New contract awarded for Canadian Navy base Esquimalt modernization
Work on the modernization of Canadian Navy’s CFB Esquimalt dockyard waterfront is making progress with a new contract award for one of two jetties that are to be upgraded.
The existing “A” and “B” jetties are over 70 years old and need to be replaced.
They were originally designed for ships that were smaller and lighter than today’s modern Canadian Patrol Frigates. As such, they are not long enough or deep enough to accommodate modern ships.
Pomerleau Inc. received a $55.45 million contract for the demolition of the existing “B” Jetty at Her Majesty’s Canadian Dockyard Esquimalt and preparing the site for future rebuilding work.
Once the “B” Jetty is demolished, its rebuilding will begin. “A” jetty will start the same process once the “B” jetty is operational.
The goal of the A/B jetty recapitalization project is to complete the new “B” jetty portion of the integrated berthing facility by 2021 and to have the new “A” jetty in operational service by 2024.
The demolition, dredging and construction activities will be phased to ensure that one of the two jetties is available to berth ships of the Royal Canadian Navy at all times during the construction period.
The ongoing project at Her Majesty’s Canadian Dockyard Esquimalt provides the Royal Canadian Navy’s Pacific Fleet with docking facilities which will be functionally optimal for the berthing of Canada’s modern frigates and for newly designed vessels joining the fleet between 2018 and the mid-2040s.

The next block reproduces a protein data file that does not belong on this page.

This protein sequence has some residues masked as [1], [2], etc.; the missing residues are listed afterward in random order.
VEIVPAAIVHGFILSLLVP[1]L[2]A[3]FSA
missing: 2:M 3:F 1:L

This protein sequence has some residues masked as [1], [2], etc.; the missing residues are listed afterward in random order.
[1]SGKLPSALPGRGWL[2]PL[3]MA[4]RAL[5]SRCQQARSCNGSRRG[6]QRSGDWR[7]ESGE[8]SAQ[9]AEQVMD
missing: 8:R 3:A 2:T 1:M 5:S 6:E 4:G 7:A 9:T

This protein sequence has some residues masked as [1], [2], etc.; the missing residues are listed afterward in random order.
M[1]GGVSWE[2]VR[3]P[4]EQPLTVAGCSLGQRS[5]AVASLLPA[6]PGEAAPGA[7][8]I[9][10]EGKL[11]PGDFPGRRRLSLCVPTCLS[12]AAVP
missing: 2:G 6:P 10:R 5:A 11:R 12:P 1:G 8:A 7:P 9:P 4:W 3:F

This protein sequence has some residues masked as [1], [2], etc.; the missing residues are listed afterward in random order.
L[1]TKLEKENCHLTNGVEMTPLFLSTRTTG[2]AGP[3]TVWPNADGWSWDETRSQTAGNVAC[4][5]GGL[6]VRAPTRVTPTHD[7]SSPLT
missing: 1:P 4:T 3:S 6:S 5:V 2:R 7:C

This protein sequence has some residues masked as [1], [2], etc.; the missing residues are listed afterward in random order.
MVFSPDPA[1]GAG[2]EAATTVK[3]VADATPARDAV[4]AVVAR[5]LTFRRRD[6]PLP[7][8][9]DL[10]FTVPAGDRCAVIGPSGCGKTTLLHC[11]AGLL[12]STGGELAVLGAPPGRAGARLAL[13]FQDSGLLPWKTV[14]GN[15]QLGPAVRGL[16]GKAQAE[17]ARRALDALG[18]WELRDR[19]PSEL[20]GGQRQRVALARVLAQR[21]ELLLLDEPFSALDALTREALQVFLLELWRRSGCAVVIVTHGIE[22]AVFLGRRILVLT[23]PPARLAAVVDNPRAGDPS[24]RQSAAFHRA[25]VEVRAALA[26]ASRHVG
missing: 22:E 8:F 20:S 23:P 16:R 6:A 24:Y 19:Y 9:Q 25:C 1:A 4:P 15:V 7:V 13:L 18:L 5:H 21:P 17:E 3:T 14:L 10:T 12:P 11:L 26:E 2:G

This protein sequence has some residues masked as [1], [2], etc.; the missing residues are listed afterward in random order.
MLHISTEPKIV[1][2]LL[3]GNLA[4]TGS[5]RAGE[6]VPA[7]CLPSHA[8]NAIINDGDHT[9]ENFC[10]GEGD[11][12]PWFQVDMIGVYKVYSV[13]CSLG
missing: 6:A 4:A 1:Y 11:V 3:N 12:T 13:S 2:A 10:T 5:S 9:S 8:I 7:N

“This major infrastructure project has reached another important milestone with the awarding of the “B” Jetty Site Preparation contract to Pomerleau Inc,” Canadian defence minister Harjit S. Sajjan said.
“The outdated jetties have served the Royal Canadian Navy well for over 70 years, but they are now well past their intended service life. The two new state-of-the-art jetties will greatly improve the ship-docking infrastructure for Canada’s naval vessels at Canadian Forces Base Esquimalt.”
The new jetty facilities will be longer and more versatile. New cranes will enable the loading and unloading of modern ships, to be delivered by Canada’s National Shipbuilding Strategy to the Royal Canadian Navy over the next 30 years.
According to Royal Canadian Navy, a total of $781 million will be invested in the CFB Esquimalt A/B jetty recapitalization.